Updated Dec 10, 2012

The CSA welcomes any and all new college squash programs and encourages their growth and development. The ultimate goal is for each program to be a self-sufficient college-recognized varsity program that plays a full season of matches including participation in the end of season CSA National Team Championships. The CSA supports programs with grants as well as mentoring help by established coaches.  The normal path for program development is as follows:

Emerging Teams: Colleges are encouraged to start new squash programs. Newly formed teams are invited to compete in the CSA National Team Championships in the five–person Emerging Teams Division (see Championship Rules). The CSA may waive or reduce dues and entry fees. Emerging teams are encouraged to continue to develop their programs and work towards gaining recognition as an official club program at their college or university.

Nine-Player Club Teams:  Club programs may enter the nine-player divisions of the National Team Championships if they meet the requirements for selection to the tournament (see Championship Rules). Club programs must pay the CSA’s annual dues and Team Championship fee each season by the specified deadline.

Matches: To be eligible for the National Team Championships, club programs must play the required minimum number of team matches (see Championship Rules).  In addition, each season they must play a certain number of matches between January 1st and February 10th (see Championship Rules).

Player Eligibility: Eligibility rules are extremely complex and schools with varsity programs have compliance personnel that review player eligibility cases. In accordance with the CSA’s Eligibility rules, club and emerging programs may not have graduate players on their rosters.

Budget: A college squash program for emerging and club teams needs to develop a realistic and sustainable budget to support the program.

To fund practice time, match play, coaching, travel expenses, and the CSA’s annual dues and championship fees, most club programs should budget at least $5,000.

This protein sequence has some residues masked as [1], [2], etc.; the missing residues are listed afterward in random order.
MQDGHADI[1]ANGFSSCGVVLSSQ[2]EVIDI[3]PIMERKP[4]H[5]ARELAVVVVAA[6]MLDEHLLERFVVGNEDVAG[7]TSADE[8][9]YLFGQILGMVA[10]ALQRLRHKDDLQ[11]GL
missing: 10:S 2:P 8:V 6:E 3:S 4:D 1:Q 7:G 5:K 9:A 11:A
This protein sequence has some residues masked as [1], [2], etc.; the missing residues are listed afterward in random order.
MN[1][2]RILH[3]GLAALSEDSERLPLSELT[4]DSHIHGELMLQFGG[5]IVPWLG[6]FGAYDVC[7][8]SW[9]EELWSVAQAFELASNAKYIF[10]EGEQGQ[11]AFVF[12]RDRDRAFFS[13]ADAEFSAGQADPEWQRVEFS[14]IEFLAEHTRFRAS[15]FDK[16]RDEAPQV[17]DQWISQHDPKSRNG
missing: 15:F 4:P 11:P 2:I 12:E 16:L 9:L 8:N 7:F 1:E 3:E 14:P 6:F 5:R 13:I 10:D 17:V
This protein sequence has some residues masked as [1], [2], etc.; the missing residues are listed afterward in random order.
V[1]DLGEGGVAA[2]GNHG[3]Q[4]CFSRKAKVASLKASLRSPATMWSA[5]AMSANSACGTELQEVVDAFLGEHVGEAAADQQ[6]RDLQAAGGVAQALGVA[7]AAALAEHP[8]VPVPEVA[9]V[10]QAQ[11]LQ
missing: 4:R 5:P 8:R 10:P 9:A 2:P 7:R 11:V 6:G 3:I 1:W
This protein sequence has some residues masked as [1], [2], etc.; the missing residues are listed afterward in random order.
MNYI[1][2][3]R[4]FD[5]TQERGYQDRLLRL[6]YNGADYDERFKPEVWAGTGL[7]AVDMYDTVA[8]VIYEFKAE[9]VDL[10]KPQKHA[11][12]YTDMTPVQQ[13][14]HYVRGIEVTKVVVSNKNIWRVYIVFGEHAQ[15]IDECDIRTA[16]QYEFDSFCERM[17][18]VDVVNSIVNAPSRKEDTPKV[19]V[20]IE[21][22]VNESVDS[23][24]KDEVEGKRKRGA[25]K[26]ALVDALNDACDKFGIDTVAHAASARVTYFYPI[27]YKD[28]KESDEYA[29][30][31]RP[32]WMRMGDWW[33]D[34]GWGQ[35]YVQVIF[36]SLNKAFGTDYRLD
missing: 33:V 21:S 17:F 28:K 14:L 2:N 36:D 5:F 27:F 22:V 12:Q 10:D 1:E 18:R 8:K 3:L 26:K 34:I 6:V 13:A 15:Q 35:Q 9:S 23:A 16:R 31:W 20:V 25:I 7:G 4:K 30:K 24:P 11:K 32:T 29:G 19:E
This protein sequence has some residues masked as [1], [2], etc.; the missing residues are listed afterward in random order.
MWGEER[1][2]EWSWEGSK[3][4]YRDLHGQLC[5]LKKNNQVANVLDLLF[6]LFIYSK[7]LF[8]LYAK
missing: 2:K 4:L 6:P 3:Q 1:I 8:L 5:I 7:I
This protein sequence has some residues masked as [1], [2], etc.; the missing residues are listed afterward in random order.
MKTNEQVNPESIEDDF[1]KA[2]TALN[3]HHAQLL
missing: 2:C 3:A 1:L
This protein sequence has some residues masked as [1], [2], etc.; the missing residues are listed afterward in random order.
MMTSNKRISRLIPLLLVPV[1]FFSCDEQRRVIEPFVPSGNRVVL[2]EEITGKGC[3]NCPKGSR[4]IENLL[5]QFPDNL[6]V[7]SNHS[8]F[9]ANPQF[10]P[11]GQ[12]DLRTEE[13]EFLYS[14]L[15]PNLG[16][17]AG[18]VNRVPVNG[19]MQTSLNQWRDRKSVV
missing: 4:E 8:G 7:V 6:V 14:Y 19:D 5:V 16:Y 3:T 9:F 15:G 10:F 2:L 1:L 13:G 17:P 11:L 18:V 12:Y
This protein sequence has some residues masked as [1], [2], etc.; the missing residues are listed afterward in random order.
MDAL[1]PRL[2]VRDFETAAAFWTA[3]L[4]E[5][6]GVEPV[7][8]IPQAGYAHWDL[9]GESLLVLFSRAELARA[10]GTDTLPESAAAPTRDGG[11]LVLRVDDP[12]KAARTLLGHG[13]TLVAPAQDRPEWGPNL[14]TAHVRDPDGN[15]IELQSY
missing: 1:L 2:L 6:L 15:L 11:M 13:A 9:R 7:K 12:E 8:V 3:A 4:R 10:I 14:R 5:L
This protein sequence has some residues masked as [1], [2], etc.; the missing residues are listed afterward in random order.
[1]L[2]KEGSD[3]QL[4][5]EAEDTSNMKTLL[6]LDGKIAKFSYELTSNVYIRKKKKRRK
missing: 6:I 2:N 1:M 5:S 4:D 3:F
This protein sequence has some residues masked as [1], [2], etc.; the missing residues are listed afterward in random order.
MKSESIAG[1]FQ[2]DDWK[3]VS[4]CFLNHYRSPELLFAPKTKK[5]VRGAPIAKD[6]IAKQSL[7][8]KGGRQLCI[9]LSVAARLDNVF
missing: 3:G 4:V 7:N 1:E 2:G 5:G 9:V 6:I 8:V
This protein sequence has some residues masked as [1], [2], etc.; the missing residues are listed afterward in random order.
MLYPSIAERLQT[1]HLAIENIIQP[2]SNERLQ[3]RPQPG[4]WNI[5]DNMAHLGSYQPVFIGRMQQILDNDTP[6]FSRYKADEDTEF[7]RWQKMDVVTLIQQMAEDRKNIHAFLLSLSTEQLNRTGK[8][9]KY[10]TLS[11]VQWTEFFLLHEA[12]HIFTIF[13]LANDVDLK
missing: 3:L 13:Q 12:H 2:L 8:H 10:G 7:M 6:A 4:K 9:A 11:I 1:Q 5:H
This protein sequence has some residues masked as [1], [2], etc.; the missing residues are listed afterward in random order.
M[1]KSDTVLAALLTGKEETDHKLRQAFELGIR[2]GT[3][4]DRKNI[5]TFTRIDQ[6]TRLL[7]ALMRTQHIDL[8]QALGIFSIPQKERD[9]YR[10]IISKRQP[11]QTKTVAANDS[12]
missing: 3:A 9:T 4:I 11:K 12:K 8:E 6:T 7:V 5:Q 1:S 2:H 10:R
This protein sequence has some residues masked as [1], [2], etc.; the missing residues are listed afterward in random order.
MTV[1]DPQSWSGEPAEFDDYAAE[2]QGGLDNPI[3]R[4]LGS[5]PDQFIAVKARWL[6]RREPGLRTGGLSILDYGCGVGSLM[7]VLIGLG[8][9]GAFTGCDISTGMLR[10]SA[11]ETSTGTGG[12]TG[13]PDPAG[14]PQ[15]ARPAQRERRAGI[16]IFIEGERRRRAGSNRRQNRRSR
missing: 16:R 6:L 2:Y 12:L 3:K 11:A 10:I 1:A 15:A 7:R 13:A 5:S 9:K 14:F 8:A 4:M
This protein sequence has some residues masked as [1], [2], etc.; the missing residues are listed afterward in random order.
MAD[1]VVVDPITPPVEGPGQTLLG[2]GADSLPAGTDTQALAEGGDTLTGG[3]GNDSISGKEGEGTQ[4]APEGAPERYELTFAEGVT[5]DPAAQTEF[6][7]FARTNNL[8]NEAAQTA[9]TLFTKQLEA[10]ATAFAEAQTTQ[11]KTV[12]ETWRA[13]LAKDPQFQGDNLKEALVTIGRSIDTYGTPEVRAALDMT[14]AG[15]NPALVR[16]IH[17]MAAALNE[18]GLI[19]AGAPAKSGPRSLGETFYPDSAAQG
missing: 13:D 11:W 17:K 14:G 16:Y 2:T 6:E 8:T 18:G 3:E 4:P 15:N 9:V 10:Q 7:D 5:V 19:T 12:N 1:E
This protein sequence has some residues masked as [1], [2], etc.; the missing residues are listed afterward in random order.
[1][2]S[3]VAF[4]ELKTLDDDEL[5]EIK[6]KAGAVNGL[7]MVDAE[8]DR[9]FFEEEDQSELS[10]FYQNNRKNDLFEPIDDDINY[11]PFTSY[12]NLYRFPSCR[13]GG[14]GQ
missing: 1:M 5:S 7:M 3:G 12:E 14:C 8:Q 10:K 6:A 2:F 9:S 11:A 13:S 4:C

Grants: The College Squash Association’s Grant Program aims to provide both established club programs and emerging college programs with financial support to aid in their growth into strong and sustainable programs.  The fund targets new development with the ultimate goal of creating self-supporting college teams that continually expose the game to new players and markets.  To request a grant from the CSA, please fill out the application below:

Mentoring Program:  Both club and emerging programs are invited to take part in the CSA Mentoring Program where an established coach is paired with a club team to provide mentoring as needed by the club at no charge. The CSA will try to match all club teams that request help with a mentor. It is up to the club team to contact and develop a relationship with the mentor coach.

Equipment: The CSA can help with equipment expenses through their corporate relationships. Harrow Sports is the official racquet sponsor for the CSA, and teams can buy racquets, bags, and team uniforms at greatly reduced prices.  Dunlop balls are also available for purchase at reduced prices. Other equipment vendors also offer excellent pricing for college programs that all member teams can utilize.

Voting rights:  Non-varsity programs do not have voting rights in the MCSA or WCSA.

Responsibilities: All teams that play intercollegiate matches are expected to follow all of the rules of the CSA as detailed on the CSA website.

Please contact the club program director or our Executive Administrator with questions.

 

COLLEGE SQUASH ASSOCIATION EMERGING/CLUB CRITERIA FOR MEMBERSHIP

The below listed criteria will be used to identify squash programs eligible for associate membership in the College Squash Association:

  1. College squash team on record with their school as an official club sport
  2. Club president with an underclass successor
  3. Faculty advisor
  4. Coach
  5. Number of players
  6. Potential for both men’s and women’s teams
  7. Potential for school to make the team a varsity sport
  8. Number of international courts on campus
  9. International courts nearby for play
  10. Budget
  11. Club funding provided by school and/or fundraising by team
  12. Mentor from a varsity CSA program

Updated on December 10, 2012.

Updated on September 3, 2012.